Exeter Prison has the worst self-harm rates in the country according to a report which found ten inmates have taken their own lives since 2018.
Inspectors heavily criticised HMP Exeter in the report published today (16 February), which found "shocking standards" at the site.
It also highlighted there was inadequate care for vulnerable new arrivals when inspectors visited the prison last November.
Charlie Taylor, Chief Inspector of Prisons, said: “Exeter is a reception prison – men arrive here newly sentenced or remanded and those early days are when we know prisoners are at their most vulnerable, particularly those with substance misuse problems or mental health concerns.
"Yet we found the highest levels of self-harm in the country for this kind of prison, and ten men had taken their own lives in the prison since 2018.
"The complacency with which such shocking standards seems to have been viewed by the prison service is extraordinary.”
The report highlights a number of crucial failings, including staff shortages, lack of support, and prisoners locked up for long periods of time.
An Urgent Notification was announced within days of completing the inspection, following concerns more men would die without immediate action.
HMP Exeter, a Victorian-era prison which held 388 inmates at the time of the inspection, was previously issued an Urgent Notification in 2018.
This is the first time that a prison has been handed two consecutive Urgent Notifications.
The report highlights the prison's 'troubled recent history'.
The report reads: "Things have not improved at anything like the rate expected".
It must now make urgent changes in time for the next inspection in 2023.
More men arrive at the prison with mental health and substance problems than at similar prisons.
Yet despite this, early days processes did not sufficiently support these men through their first few weeks in jail when they are at their most vulnerable, the report found.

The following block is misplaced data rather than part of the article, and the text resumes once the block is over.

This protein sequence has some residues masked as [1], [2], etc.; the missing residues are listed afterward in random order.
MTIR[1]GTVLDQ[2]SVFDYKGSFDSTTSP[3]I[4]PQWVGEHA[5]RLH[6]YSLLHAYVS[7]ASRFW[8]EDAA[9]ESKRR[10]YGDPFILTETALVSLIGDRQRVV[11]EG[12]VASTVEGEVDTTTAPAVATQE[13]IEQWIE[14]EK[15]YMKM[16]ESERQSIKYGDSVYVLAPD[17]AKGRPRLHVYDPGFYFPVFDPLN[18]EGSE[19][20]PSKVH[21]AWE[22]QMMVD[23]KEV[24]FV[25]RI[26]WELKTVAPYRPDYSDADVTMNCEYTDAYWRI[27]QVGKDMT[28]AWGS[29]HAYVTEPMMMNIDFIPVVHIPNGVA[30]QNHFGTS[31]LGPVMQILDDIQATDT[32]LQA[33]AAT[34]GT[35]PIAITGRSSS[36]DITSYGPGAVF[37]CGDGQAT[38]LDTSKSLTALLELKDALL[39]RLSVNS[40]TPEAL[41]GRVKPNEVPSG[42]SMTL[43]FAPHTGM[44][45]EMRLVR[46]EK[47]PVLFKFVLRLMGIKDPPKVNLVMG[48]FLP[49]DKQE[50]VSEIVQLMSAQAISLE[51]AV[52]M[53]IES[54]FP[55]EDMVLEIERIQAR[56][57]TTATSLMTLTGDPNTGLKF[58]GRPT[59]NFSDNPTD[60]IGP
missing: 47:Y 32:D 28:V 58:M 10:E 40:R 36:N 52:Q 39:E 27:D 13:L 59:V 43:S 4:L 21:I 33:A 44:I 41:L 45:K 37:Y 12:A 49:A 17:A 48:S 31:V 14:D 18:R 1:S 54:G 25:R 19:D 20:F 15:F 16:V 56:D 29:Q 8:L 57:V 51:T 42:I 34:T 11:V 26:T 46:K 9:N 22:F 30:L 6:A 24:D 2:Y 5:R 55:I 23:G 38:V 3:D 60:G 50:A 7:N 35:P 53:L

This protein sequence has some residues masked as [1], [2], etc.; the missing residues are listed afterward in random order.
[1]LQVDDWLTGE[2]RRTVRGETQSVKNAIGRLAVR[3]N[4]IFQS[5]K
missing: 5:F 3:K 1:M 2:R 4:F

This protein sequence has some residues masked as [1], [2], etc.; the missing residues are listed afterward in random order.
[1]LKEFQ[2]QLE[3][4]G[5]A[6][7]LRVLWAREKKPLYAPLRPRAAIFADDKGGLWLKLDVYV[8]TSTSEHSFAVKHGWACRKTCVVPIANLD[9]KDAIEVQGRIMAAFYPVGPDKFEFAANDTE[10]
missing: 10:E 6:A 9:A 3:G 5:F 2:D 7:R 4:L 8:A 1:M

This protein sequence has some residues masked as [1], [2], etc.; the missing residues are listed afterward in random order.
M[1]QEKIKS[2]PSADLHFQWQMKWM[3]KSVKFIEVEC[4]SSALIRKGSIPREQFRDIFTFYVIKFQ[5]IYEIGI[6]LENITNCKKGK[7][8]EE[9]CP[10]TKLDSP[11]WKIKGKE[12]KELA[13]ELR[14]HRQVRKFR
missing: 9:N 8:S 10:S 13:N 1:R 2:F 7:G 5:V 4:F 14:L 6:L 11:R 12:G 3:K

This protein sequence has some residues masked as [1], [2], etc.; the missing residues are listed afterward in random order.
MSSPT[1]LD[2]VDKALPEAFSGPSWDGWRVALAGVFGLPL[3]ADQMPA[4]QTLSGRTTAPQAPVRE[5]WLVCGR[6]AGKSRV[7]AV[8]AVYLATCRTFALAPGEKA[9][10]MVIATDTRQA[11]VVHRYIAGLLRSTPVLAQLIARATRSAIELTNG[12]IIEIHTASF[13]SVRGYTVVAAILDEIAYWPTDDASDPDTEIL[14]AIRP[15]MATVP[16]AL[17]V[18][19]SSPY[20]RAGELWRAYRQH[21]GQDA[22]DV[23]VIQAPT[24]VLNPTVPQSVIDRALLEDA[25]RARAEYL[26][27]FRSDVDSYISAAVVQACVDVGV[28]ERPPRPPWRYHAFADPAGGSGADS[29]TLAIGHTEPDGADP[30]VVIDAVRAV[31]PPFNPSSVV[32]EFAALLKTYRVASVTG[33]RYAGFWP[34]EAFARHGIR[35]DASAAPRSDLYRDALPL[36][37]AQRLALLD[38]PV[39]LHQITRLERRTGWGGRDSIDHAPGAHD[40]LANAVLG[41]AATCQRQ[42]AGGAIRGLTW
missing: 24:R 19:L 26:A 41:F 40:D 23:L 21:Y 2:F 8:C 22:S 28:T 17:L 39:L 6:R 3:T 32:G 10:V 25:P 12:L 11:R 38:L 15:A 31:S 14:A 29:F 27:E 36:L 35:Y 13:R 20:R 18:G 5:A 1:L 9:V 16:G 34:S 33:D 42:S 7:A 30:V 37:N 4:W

Staff shortages in health care were also impacting the provision of care, particularly in terms of support for mentally ill and neurodivergent prisoners.
Prisoners who needed prescribed medication were not receiving it during their first few days and some were becoming unwell, inspectors found.
Men who had begun alcohol detoxification or opiate substation were also not being routinely observed.
The prison was also falling short on a number of other fronts, with prisoners locked up for long periods of time and very few being able to attend education or training despite places being available for them to do so.
Prisoners told inspectors they were bored and desperate to get off the wing and do something meaningful with their time.
HM Inspectorate of Prisons says in such a high-risk jail, it was 'particularly disappointing' to find there had been three governors and eight deputy governors since the last inspection.
The Secretary of State for Justice, Dominic Raab, published his response to the Urgent Notification saying the situation at Exeter was “completely unacceptable”.
He said he was committed to a course of action to improve the situation.
Prisons Minister Damian Hinds said: “These findings are unacceptable and HMP Exeter is being provided with intensive, specialist support to drive long-lasting improvement.
“Some positive change is already being seen and self-harm has reduced after extra staff were recruited and improved training put in place, while widespread refurbishment is under way and new educational opportunities will increase the time out of cells.
“But much more needs to be done to improve safety and I will be working with the leadership team and wider Prison Service to raise standards without delay.”
Inspectors will be returning to HMP Exeter in 2023 where they say they expect to see a 'significant improvement' as well as evidence that the prison service is investing in continuing to make changes over the long-term.
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